FEMA offers continued help for those affected by wildfires
Despite a Nov. 30 deadline for Oregonians affected by September's wildfires to apply for federal assistance, the agency in charge of the relief effort says "help is still available."
"No one eligible for assistance will be turned away," said La-Tanga Hopes, a spokesperson for the Federal Emergency Management Agency, on Wednesday, Dec. 2.
In addition to financial assistance, FEMA is offering the following recovery resources for those affected by the wildfires, which were collectively one of the worst natural disasters in Oregon's history.
• Free Crisis Counseling — The Safe+Strong Helpline is available for both children and adults who are struggling with stress, anxiety or other mental health symptoms in the wake of a disaster. For help, call 800-923- 4357 or visit online at safestrongoregon.org/mental-emotional-health
• Disaster Legal Assistance — Disaster Legal Services is taking questions from wildfire survivors. Call 800-452-7636 or 503-684-3763, Monday through Friday 8 a.m. to 5 p.m. or visit online at oregondisasterlegalservices.org
• Flood Insurance — Flood risk increases in and around areas affected by wildfires, as FEMA explains. "The scorched land, or what's commonly called a burn scar, are land areas incapable of absorbing water. This makes areas located below a burn scar more vulnerable to flooding and debris flow," the agency said. "The time to buy flood insurance is now." Insurance policies purchased through the National Flood Insurance Program typically take 30 days to go into effect, and with winter upon us, that means residents facing the possibility of flooding should make this a priority, FEMA says. Learn more about NFIP insurance, the risks of flood after fire and how to purchase a policy to protect your home and property at floodsmart.gov/wildfires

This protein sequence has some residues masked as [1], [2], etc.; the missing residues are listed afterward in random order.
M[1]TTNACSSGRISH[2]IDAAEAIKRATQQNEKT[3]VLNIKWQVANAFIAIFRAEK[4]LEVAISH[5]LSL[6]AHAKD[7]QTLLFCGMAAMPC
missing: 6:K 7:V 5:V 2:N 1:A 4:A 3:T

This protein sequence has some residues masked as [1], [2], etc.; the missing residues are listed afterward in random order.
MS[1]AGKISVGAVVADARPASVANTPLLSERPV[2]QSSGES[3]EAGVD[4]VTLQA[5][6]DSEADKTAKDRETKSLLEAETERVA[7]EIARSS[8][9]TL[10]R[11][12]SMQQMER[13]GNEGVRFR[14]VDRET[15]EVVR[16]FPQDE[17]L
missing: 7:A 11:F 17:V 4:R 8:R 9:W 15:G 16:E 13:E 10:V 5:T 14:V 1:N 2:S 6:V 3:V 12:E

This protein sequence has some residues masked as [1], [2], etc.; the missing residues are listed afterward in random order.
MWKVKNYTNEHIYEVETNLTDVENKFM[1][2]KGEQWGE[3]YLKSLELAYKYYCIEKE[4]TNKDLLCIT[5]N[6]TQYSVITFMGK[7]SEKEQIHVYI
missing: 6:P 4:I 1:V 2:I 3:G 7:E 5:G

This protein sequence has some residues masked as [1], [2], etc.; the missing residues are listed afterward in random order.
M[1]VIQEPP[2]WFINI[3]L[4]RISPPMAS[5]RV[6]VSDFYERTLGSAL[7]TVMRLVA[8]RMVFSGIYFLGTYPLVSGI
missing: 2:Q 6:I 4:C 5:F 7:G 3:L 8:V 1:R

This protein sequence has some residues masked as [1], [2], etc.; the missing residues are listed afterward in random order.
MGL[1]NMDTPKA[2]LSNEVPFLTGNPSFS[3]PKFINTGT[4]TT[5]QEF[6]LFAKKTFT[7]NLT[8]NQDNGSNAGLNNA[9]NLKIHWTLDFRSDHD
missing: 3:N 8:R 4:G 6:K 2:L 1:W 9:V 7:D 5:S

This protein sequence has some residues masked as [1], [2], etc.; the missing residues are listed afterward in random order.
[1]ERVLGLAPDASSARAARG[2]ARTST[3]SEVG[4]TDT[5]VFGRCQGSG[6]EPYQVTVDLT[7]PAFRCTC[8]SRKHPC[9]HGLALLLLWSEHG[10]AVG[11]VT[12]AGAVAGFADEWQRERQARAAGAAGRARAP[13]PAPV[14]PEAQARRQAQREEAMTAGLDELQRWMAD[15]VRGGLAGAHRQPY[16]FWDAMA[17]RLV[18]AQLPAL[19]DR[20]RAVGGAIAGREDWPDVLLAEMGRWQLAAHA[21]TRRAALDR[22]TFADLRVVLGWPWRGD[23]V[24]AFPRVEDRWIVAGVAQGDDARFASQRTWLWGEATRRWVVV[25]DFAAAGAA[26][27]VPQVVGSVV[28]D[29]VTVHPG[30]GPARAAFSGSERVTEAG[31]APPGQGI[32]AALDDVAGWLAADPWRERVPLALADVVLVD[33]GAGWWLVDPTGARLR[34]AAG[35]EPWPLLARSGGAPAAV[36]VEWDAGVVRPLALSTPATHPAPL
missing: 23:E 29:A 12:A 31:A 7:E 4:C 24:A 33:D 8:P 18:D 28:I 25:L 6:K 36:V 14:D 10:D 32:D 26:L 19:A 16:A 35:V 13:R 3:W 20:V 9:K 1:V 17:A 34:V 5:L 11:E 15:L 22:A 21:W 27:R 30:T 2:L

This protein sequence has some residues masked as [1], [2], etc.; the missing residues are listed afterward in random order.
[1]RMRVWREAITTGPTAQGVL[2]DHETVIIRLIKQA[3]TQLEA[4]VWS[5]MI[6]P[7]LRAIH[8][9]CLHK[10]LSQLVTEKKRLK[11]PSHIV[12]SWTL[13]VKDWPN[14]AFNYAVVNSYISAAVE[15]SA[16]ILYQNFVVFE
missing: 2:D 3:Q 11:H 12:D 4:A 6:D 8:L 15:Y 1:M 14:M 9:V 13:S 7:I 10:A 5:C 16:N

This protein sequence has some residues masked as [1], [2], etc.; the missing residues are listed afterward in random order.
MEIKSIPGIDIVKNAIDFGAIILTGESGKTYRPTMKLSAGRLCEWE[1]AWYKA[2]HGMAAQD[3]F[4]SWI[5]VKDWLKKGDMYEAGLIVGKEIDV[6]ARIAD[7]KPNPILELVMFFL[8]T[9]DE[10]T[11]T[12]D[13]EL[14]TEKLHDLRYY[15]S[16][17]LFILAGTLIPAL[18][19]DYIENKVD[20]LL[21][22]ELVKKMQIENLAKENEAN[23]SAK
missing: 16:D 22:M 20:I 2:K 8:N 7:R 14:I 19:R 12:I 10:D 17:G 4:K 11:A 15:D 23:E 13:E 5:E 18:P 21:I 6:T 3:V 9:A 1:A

The fires, which ignited throughout the state starting this past Labor Day, burned more than 1 million acres of land and more than 4,000 homes.
Flames ripped through Oregon towns from the Santiam Canyon to Southern Oregon, the Oregon Coast to the Clackamas River.
In all, more than 40,000 people were evacuated, including hundreds who fled the Powerline Fire near Gaston and the Chehalem Mountain-Bald Peak Fire in between Hillsboro and Newberg.
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